Orange speckled diamond named for ornamental Japanese fish
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The more than 32-carat Koi Diamond.

The Koi fish, the ornamental carp after which the diamond is named.

  Orange speckled diamond named for ornamental Japanese fish

May 15, 2013

It is not a perfect gem, by any stretch of the imagination, but at more than 32 carats in weight and with an unusual color mix in which orange is dominant, it has been called the Koi Diamond, after the ornamental Japanese variety of carp, which often are seen in the ponds or water gardens of the Orient.

The now pear-shaped diamond was discovered in the Democratic Republic of Congo about 10 years ago, and before being cut in 2008 Antwerp weighed more than 60 carats. Owned by Rawstone Business holding, it currently is being held in a safe in the Belgian diamond center.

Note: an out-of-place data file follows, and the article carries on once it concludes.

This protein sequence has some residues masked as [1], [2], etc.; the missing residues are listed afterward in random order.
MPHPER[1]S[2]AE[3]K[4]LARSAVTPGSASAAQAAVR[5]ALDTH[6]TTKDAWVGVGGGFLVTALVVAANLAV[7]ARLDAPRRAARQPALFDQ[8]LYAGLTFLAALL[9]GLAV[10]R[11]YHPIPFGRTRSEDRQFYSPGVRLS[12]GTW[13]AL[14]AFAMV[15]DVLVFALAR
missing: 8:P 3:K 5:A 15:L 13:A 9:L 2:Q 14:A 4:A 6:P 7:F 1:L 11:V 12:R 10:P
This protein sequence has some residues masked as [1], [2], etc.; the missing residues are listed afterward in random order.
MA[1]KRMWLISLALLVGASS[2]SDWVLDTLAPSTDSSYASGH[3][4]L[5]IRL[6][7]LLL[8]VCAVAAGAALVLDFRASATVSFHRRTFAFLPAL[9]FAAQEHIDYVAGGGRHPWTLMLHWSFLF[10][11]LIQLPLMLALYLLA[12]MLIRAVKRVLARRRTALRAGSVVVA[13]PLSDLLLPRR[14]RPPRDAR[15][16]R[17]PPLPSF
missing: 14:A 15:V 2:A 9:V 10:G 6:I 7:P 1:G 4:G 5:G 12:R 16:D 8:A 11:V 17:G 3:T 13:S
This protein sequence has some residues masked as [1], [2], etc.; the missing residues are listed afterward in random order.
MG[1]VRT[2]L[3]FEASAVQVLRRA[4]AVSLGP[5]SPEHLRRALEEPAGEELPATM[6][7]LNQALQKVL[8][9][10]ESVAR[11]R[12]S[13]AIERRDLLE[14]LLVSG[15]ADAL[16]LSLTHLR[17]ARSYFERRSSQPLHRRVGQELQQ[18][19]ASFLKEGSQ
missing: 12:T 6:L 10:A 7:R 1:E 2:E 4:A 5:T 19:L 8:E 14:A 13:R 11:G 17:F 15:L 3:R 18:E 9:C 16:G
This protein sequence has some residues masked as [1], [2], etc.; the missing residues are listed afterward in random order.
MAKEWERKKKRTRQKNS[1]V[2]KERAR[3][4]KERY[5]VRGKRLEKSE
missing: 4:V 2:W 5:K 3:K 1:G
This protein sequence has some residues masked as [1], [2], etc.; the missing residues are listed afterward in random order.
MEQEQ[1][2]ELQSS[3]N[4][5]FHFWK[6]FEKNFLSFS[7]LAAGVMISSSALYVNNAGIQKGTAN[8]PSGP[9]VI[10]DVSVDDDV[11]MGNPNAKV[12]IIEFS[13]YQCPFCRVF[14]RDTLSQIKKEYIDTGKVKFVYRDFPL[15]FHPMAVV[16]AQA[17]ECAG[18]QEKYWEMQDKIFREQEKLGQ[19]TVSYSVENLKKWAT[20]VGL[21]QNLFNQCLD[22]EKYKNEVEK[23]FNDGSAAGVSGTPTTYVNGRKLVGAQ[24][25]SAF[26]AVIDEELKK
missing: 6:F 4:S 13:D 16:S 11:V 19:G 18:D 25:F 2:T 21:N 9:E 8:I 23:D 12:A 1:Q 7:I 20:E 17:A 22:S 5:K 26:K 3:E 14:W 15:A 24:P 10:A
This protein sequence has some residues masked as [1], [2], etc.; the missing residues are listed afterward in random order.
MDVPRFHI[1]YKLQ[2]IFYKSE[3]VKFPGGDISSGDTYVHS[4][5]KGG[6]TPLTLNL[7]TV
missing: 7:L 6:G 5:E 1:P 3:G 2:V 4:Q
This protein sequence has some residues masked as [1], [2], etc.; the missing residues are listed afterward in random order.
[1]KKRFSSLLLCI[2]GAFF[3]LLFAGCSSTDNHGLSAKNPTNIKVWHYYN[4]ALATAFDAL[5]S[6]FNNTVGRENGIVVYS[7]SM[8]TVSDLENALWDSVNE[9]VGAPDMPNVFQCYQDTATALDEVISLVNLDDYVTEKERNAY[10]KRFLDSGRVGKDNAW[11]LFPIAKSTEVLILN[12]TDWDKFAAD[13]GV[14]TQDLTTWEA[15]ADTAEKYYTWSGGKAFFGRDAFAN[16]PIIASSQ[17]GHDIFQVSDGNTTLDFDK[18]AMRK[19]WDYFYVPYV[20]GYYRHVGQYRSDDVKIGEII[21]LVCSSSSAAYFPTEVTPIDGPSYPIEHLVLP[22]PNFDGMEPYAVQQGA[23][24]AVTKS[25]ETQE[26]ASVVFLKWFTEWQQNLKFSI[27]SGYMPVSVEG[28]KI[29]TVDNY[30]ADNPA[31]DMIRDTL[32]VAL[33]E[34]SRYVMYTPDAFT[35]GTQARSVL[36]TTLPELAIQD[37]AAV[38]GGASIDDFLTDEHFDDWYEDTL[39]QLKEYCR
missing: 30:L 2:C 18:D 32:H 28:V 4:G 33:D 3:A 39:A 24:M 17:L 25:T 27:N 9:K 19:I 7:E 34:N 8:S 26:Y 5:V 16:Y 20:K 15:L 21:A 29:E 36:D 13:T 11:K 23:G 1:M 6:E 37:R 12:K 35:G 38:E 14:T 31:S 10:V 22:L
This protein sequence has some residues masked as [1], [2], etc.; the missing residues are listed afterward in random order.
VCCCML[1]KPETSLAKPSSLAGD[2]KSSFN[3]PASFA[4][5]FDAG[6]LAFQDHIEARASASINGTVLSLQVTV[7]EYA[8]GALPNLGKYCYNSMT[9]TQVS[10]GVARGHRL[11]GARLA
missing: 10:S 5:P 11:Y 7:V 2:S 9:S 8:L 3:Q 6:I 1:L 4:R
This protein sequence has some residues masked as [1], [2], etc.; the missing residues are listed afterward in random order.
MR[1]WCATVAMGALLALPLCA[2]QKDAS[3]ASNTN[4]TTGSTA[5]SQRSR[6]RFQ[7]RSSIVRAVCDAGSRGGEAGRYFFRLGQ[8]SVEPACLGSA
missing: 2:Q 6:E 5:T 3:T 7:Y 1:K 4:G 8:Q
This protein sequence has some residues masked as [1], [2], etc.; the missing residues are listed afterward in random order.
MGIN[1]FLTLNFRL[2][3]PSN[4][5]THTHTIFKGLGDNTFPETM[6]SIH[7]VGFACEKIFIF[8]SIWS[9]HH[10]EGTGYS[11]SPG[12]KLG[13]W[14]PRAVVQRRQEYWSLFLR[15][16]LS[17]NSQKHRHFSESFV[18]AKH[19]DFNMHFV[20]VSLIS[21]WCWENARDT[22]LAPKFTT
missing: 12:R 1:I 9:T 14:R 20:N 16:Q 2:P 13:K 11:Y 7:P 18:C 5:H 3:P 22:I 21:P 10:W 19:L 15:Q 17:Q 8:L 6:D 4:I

While large by any standards, it is the mix of colors that make it unusual. With colorless zones it is almost striped by graduations of colors in orange, light yellow, dark blue, and even black. It has been described as being reminiscent of an ancient Chinese or Japanese brush painting depicting the koi fish in transition.

Among the individuals associated with the stone is Eddy Elzas, the famed Belgian colored diamond specialist, who told the media that he first saw the unusual gem after being invited to consult on its grading by Tom Moses, senior vice president of the Gemological Institute of America.